When an invoice goes past due, this is a red flag. It’s time to reach out to the customer and find out what is going on. Did they simply forget or are they having internal cash flow issues? Depending on the case, you will want to take a different approach. Sending a friendly reminder will help to jog the memories of those who simply forgot. On the flip side, consistently following up with those that may have bigger issues will help to get them talking and drive action.
SEND A REMINDER EMAIL
It’s always best to start contact with a customer who has gone past due by sending a friendly reminder email. Give your customer the benefit of the doubt assuming that they simply forgot. A friendly reminder, as opposed to a harsh, scolding email, will get the customer to pay quickly if they have the means to do it immediately.
MAKE PAYMENT SIMPLE
Customers want things to be simple and easy. If a payment has to be made by cutting a check, putting it in an envelope, addressing and adding a stamp, that may not occur until later in the day or week when there is ample time. If you make payment simple by providing a link to a payment portal, your customer may be even more likely to take action on that first reminder email.
MAKE A FOLLOW UP PHONE CALL
If a customer has yet to respond after sending them a reminder email to pay on a past due invoice, pick up the phone and call them. They may not have ever actually received or seen the reminder email, so a phone call ensures that they will hear your reminder to pay. In addition, you can ask the customer why they have had trouble paying on time and work something out with them, even if that is a payment plan.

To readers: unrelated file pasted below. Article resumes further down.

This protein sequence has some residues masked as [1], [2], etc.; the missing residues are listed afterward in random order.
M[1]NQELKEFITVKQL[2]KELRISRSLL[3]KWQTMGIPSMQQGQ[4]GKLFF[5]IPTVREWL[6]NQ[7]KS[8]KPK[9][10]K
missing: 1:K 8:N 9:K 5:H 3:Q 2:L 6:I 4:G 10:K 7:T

If all of the above has failed and the customer has still not paid after sending emails and making phone calls, then you can suspend services until the customer pays. Whether that is turning off their login or not allowing them to make another purchase, this will surely get the point across to a customer with a past due invoice. Be sure to include this as a clause in your original contract that, if an invoice goes unpaid, you have the right to suspend services.
Dealing with a past due invoice that a customer is not paying on can be stressful. The longer an invoice sits without getting paid, the less likely you will collect on the full amount of the invoice. By taking the above steps to push a customer to pay on a past due invoice, you are more likely to get the job done.